That's a wonderful message. Thanks for sharing
managers are made while leaders are born. leaders are path founder while managers are path follower
Great way of putting things about path finders versus path followers! Thanks for sharing.
Midgie, Mind Tools Team
I would disagree. Leadership can be learned. Many young men I have worked with in Scouting have learned to be leaders over there years. For some, it is a significant change from where they started at 11 until 18.
Thanks for reminding us about the Scouting movement, where leadership skills are indeed developed and can make such a difference to these individuals in all that they do.
Midgie, Mind Tools Team
A manager follows a process to get results and instructs you how to get there.
A leader explains the end result and engages you throughout the process.
I love how you differentiated Ivy - thanks for sharing that.
So, does a leader allow more freedom...maybe room for working out how to do something your way while still getting to the same end result? I'm interested to hear what others think.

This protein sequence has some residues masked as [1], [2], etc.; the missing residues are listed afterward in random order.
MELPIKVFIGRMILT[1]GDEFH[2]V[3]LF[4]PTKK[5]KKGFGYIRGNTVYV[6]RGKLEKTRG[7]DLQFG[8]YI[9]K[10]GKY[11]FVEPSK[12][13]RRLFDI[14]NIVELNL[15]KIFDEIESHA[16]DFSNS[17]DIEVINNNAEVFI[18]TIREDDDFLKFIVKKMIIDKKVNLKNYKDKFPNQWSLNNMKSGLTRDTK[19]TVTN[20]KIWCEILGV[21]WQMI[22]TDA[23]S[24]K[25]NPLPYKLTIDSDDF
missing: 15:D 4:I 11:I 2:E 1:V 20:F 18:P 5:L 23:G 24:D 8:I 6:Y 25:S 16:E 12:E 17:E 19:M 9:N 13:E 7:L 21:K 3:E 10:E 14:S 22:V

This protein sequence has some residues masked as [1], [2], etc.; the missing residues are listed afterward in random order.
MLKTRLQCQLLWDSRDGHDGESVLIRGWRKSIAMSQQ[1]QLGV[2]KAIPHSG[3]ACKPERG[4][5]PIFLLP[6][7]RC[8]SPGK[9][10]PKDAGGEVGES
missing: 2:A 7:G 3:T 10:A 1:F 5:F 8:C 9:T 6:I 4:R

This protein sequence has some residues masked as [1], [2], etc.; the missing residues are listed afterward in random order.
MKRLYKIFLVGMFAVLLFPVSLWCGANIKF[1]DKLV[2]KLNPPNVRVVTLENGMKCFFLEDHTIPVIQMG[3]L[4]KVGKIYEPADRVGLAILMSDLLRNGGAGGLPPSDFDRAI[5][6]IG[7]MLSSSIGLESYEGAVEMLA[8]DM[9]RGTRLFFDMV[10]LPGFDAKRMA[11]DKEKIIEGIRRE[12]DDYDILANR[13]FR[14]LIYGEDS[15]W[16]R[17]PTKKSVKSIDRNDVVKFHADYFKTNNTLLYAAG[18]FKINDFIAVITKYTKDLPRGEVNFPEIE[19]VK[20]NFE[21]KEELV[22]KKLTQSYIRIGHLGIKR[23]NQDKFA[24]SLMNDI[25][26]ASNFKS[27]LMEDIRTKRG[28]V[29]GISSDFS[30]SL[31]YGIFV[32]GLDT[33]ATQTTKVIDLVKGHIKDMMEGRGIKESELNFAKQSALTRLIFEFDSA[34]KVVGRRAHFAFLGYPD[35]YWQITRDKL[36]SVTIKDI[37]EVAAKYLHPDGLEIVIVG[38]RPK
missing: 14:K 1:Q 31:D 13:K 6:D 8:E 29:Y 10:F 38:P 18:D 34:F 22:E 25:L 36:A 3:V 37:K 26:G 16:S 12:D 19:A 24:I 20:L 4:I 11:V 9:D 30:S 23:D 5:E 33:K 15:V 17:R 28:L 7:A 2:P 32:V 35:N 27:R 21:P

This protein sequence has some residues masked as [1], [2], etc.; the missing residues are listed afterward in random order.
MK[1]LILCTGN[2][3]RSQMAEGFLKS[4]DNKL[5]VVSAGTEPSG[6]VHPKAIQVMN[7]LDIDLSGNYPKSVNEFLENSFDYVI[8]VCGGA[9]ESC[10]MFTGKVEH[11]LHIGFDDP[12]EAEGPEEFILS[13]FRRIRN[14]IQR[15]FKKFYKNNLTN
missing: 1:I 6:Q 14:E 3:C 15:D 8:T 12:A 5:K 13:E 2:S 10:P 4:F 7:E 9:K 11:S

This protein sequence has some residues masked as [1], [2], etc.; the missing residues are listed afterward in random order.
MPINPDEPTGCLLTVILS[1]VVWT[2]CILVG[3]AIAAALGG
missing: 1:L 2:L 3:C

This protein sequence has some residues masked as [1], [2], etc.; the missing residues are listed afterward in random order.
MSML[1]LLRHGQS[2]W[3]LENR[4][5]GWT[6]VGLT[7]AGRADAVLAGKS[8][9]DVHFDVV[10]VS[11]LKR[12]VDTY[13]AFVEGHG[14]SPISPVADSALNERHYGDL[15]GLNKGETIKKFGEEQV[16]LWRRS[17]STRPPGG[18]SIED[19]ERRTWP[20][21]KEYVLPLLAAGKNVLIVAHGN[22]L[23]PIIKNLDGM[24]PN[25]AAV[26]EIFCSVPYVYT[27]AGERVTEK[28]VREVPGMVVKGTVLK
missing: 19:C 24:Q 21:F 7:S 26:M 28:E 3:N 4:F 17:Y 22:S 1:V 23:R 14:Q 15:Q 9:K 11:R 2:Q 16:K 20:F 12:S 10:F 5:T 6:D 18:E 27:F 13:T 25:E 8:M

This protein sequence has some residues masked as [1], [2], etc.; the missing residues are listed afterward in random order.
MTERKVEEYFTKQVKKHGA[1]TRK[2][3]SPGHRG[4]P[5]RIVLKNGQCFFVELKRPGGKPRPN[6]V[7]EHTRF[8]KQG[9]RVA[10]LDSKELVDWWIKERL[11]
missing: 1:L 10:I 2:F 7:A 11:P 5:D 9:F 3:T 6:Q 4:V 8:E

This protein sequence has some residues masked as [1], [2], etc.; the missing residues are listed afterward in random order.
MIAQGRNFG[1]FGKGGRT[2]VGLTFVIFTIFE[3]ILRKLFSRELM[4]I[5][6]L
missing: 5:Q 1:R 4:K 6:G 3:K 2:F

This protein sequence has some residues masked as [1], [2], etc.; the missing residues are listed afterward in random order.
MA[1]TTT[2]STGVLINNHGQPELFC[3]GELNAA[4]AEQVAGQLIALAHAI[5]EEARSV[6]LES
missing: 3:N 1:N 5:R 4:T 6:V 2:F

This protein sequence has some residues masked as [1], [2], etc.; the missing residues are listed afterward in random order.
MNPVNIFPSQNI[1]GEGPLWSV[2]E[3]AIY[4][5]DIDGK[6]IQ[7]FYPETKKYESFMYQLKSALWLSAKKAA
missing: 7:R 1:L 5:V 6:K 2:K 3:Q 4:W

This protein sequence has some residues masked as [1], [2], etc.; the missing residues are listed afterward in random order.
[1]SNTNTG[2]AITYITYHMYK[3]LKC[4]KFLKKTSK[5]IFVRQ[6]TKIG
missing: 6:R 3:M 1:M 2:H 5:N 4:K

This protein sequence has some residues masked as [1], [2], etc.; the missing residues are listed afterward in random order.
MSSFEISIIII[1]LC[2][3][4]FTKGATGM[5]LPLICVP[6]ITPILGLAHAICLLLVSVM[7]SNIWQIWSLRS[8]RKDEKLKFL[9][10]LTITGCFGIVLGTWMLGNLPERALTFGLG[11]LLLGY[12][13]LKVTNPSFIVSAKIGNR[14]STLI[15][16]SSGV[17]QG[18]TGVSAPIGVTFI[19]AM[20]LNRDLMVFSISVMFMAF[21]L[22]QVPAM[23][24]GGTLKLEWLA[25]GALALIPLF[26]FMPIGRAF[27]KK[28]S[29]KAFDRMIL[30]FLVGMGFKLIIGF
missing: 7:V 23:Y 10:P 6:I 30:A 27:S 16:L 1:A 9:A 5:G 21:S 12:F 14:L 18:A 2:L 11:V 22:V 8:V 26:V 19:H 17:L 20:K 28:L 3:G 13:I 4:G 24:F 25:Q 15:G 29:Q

Leaders climb the highest tree and see the way forward. Managers manage the people on the ground towards the path to success
Wow Laura - great way of describing it. Both roles are necessary in order to reach success.
Leaders focus on inspiration and managers focus on results.
Love that Nick! Inspiration versus results! I agree, if you inspire people, the results will be achieved.
It's clear that all the participants have a good grasp on the differences between managing and leading. The remaining questions are:
1.) Why do organization insist on referring to all managers as leaders (when clearly some are not) and never refer to any non-manager as a leader?
2.) While we recognize effectiveness in both managers and leaders, what do we do when we can't stand our manager's style or disagree with the leader's vision?